Pulling-in crowds: Pioneer Fest draws nearly 100 entries for antique tractor pull in Perham
Hundreds attended Pioneer Fest in Perham on Aug. 13 and were treated to steam engines, a threshing demonstration and nearly 100 entries in the event's antique tractor pull.
PERHAM — With the smell of dozens of antique engines running to their rhythmic random backfires, Pioneer Fest drew hundreds of spectators and dozens of historical tractors to Perham on Aug. 13.
The event showcased an antique tractor pull, featuring nearly 100 entries across various antique stock and open classes based on weight, a threshing demonstration and unique steam engine displays.
Mark Sonnenberg, one of the tractor pull organizers, remembers entering the pull in 1987 and said the event has been a staple of Pioneer Fest over the decades.
"It's a reason to have some piece of iron that would sit in the weeds and rot, bring it out and do something with it," said Sonnenberg. "If your grandpa had some of that stuff and he showed you and let you drive it, it kind of goes from there."
Only original tractor components could be used on the machines for the pull's stock classes, which were then divided into weight classes, but the open classes gave the puller's some freedom to add their own modified components to seek an advantage while pulling the sled down the dirt track.
"You gotta decide how the track is today, what skid you're pulling, how long is the chain can be on that, do I need more, or less weight in the front, where to drive, are there some holes up there, don't drive in the same holes," he said.
Mark's father, Duwayne Sonnenberg, 84, said he remembers watching tractor pulls on the same grounds when he was a little kid.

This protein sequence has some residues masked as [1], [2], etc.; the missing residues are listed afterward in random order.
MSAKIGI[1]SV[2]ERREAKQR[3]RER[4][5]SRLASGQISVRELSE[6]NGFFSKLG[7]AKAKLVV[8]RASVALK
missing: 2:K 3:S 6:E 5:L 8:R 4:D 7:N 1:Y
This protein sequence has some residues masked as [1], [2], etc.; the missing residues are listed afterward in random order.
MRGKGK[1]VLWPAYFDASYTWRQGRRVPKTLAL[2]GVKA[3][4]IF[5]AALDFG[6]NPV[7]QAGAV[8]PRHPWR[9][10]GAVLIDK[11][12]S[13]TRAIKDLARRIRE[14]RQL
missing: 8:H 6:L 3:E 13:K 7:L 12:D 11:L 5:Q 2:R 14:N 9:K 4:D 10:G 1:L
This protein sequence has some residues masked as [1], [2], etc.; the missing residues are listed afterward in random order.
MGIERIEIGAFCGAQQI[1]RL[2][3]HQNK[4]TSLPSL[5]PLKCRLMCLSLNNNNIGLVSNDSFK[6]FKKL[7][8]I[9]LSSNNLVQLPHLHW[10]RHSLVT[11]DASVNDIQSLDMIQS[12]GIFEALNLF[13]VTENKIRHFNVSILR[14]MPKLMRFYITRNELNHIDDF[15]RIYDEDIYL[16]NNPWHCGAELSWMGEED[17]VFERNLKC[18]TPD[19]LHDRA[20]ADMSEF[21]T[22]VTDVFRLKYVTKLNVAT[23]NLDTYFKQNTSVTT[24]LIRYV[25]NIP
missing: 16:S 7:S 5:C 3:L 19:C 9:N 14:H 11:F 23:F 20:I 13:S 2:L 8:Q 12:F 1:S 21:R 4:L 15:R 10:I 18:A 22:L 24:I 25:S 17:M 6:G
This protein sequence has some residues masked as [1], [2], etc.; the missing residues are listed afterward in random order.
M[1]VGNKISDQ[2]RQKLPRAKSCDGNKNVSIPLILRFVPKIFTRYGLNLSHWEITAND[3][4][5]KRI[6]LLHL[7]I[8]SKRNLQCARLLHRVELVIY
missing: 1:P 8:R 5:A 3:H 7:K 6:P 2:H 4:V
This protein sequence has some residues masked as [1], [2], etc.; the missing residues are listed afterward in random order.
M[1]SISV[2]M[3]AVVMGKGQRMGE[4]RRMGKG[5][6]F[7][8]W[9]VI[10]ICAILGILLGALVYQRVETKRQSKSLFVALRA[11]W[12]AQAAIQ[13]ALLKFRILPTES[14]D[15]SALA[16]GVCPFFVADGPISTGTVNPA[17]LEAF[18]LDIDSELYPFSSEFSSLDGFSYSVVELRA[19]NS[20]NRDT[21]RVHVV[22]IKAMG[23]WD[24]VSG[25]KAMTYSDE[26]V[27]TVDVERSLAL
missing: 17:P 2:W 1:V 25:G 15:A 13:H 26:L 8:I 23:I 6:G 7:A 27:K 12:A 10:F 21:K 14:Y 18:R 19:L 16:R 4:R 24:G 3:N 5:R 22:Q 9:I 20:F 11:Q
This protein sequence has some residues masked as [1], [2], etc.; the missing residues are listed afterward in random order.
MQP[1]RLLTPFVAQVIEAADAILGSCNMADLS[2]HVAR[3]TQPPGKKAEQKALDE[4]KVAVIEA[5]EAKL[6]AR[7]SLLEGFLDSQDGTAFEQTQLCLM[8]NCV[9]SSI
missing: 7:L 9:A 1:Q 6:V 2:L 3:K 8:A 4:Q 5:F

"It's a challenge, but we're all friends," said Duwayne Sonnenberg. "We'll pull against each other, but we drink beer together, too. It's a challenge to build a little bit better tractor than the other guy's got."
Before the antique tractor pull, event attendees were encouraged to participate in a series of pedal pulls with modified trikes.
George Sazama, 11, made it 28 feet during his pedal run. After the pull, he said he probably would've made it to the end of the track if the trike was a little bit bigger.
The pedal pull event was put on by Olson's Peddle Pull of Rothsay, Minn., — a business owned by 16-year-old Ethan Olson, who has been traveling around the region since 2018 putting on pedal pull events. He said they do about 20 events every year and the popularity of the pedal pull seems to be growing.
"When I was younger, we did it, and when my boys were old enough, at the competitive age of four, we started finding (pedal pulls) and going to them" said Rita Olson, Ethan's mother. "When Ethan turned 12, he was too old to compete for state, and there was a guy with his stuff for sale and we told Ethan, your brother is still competing, why don't you buy the equipment and we'll just keep on running the pull."
She said Ethan then took over all of the equipment seller's pull events and kept adding more pulls each summer.
"We've been pretty booked every weekend starting in June all the way through September," said Rita Olson. "The kids love it, my boys loved it, we love it, and they are hard to find up here in northern Minnesota."
Event attendees were also treated to a threshing demonstration with bales of rye being processed on a conveyor that was powered by attaching belts to a vintage tractor.
Severin Thompson, 7, was also on hand to explain his model steam engines that he assembled with his father, Matt. One of Thompson's models, he said, was a replica of a water pump that would've been used in the late-1700s.